“Bhopal” touches hearts

On Dec. 3, 1984, the worst industrial accident in history took place. A pesticide factory in Bhopal, India, leaked a cocktail of toxic chemicals over a city of one million.
Within two days, nearly 5,000 were dead. That number doubled within weeks, and again within a few years. The death toll continues to rise.
Rahul Varma’s play, Bhopal, is a disturbing fictional account of these events at Union Carbide.
The play revolves around four central characters and their plight with the pesticide company, which Varma has renamed Carbide International.
Devraj is the sneaky CEO trying to cover up Carbide’s failings; Sonya Labonte is a Canadian doctor trying to uncover those secrets; Jaghanlal is a government minister willing to overlook anything to bring progress to his country; and Izzat is one of thousands who fell victim to an industrial catastrophe that never should have happened.
Women’s health risks are often either overlooked or sacrificed when developing an ailing economy. This was a major theme Varma investigated from many angles.
Izzat loses her baby to airborne toxins from the plant. Dr. Labonte believes Carbide is behind the deaths of all the animals and babies in the area, and is trying to help Izzat cope. Devraj’s girlfriend, Madiha, tries to prove Dr. Labonte wrong about Carbide by saying she will have a healthy baby.
But Devraj tells her to have an abortion, and admits that Dr. Labonte’s research is all true.
The story that unfolds between Devraj and Madiha is moving. After the gas leak, the pregnant Mediha becomes blind and very sick.
Devraj has an antidote that will cure her, but kill their baby. She refuses to sacrifice her unborn child.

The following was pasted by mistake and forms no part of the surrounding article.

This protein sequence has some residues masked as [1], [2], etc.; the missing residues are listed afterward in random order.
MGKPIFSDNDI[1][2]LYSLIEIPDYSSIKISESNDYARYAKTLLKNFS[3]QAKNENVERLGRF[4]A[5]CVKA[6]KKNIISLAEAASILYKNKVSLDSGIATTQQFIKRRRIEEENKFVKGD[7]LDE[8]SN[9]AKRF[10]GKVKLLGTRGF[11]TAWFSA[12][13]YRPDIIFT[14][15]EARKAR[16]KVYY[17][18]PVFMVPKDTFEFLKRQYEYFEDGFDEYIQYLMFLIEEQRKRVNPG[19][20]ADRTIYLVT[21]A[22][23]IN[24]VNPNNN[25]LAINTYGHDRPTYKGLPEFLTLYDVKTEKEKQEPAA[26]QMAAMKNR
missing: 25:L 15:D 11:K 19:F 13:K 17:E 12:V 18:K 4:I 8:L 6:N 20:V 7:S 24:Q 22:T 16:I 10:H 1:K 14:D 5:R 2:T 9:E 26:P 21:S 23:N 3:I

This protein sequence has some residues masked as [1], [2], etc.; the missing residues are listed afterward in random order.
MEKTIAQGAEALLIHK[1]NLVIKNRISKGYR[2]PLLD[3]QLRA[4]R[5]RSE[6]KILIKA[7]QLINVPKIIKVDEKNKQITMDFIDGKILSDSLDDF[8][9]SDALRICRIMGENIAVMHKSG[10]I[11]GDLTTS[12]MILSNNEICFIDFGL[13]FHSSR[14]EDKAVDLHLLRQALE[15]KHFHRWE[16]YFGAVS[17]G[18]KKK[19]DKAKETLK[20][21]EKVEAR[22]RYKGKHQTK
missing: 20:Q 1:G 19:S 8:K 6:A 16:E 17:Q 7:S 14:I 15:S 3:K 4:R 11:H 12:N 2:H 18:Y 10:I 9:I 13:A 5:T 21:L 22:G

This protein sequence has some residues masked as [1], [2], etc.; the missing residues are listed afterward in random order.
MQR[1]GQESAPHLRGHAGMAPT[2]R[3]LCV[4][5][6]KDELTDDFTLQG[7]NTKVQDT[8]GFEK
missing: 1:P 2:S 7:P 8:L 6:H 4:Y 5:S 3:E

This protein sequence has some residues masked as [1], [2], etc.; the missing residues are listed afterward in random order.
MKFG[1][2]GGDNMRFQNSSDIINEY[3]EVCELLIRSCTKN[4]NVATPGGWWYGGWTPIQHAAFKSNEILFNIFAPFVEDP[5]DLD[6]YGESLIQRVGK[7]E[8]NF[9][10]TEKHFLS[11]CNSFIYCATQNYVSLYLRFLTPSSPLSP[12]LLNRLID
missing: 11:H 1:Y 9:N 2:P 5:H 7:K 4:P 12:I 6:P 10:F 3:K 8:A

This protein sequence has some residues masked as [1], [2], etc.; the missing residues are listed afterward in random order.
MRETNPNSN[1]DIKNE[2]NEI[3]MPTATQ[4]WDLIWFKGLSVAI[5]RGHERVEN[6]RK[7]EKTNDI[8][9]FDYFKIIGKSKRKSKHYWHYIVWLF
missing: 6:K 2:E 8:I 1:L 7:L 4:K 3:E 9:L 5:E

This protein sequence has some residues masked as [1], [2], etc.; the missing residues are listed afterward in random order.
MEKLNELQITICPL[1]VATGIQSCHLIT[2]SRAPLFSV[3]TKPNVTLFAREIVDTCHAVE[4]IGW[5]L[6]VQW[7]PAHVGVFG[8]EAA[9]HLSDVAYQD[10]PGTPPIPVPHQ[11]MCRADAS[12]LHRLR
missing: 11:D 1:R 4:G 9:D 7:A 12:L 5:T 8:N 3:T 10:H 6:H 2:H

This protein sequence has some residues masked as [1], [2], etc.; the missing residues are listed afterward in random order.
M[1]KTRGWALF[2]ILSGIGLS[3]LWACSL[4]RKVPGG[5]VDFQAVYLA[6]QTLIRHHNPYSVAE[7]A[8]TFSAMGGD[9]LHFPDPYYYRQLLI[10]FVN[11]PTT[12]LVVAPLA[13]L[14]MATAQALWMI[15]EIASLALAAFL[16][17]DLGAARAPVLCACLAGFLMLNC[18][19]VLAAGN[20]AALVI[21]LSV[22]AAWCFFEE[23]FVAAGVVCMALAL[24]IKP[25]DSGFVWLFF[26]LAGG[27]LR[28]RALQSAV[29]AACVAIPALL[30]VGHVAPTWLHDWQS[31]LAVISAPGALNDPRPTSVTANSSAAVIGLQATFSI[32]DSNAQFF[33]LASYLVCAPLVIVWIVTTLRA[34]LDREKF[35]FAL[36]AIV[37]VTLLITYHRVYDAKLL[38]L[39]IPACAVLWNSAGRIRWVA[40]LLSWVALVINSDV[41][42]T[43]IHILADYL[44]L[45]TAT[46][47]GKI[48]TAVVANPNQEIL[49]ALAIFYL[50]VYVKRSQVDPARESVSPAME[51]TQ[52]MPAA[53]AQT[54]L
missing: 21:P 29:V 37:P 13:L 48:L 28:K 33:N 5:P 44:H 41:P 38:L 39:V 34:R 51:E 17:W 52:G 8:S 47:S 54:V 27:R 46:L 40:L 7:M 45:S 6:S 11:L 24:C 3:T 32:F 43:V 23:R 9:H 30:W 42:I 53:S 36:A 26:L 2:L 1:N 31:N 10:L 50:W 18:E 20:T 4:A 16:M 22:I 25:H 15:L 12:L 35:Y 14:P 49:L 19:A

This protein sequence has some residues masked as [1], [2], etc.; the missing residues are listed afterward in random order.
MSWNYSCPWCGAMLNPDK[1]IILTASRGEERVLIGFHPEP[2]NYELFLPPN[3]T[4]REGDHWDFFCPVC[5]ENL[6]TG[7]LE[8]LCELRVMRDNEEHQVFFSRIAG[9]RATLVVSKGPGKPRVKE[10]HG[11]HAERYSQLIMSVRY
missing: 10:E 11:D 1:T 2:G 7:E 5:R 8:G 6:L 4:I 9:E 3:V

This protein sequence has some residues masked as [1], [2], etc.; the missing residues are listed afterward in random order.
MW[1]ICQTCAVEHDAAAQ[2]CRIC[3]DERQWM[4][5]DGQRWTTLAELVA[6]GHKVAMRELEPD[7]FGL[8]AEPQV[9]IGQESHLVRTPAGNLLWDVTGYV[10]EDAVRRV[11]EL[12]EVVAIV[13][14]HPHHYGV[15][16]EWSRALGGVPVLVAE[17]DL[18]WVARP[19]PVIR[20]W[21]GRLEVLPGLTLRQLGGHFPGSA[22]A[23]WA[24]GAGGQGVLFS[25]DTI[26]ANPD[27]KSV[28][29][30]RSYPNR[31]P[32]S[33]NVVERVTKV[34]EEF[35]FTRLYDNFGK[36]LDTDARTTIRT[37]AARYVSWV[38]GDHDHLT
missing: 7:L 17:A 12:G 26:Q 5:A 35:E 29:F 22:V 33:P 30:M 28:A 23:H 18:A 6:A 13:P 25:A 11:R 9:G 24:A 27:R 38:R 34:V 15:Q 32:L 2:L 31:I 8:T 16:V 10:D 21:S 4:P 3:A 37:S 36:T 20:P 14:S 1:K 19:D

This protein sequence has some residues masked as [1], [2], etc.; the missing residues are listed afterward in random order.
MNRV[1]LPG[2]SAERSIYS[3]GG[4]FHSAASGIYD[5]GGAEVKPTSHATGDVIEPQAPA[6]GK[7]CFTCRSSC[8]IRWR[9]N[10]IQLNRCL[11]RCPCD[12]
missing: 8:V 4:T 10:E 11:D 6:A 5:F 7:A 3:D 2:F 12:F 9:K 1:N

Ultimately, Devraj loses both Mediha and the baby. He covered up his company’s problems, and then fell victim to his own cover-up.
Bhopal lost over half its population to death and emigration. After the gas leak, 25-40% of the pregnancies were lost, and the remaining gave birth to unusually small or deformed babies.
The plant was within 3 km of two hospitals.
The play is fictional – and it is a tragedy the events are not.
Today we fear terrorism; we are afraid that small groups of people could wreak havoc on our lives so easily. But before terrorism there were industrial accidents: Bhopal and Chernobyl are high-profile, though soon almost forgotten examples. These events were as catastrophic as that which occurred September 11, and they too were man-made.
Bhopal takes a big picture and crops it down to a touching story that affects us all.
Playing until Dec. 9 at Teesri Duniya Theatre, Bhopal is worth seeing.
It is beautifully written and well-performed. It will open your eyes and touch your heart.
To learn more about the Bhopal tragedy, visit www.bhopal.net and www.bhopal.org.

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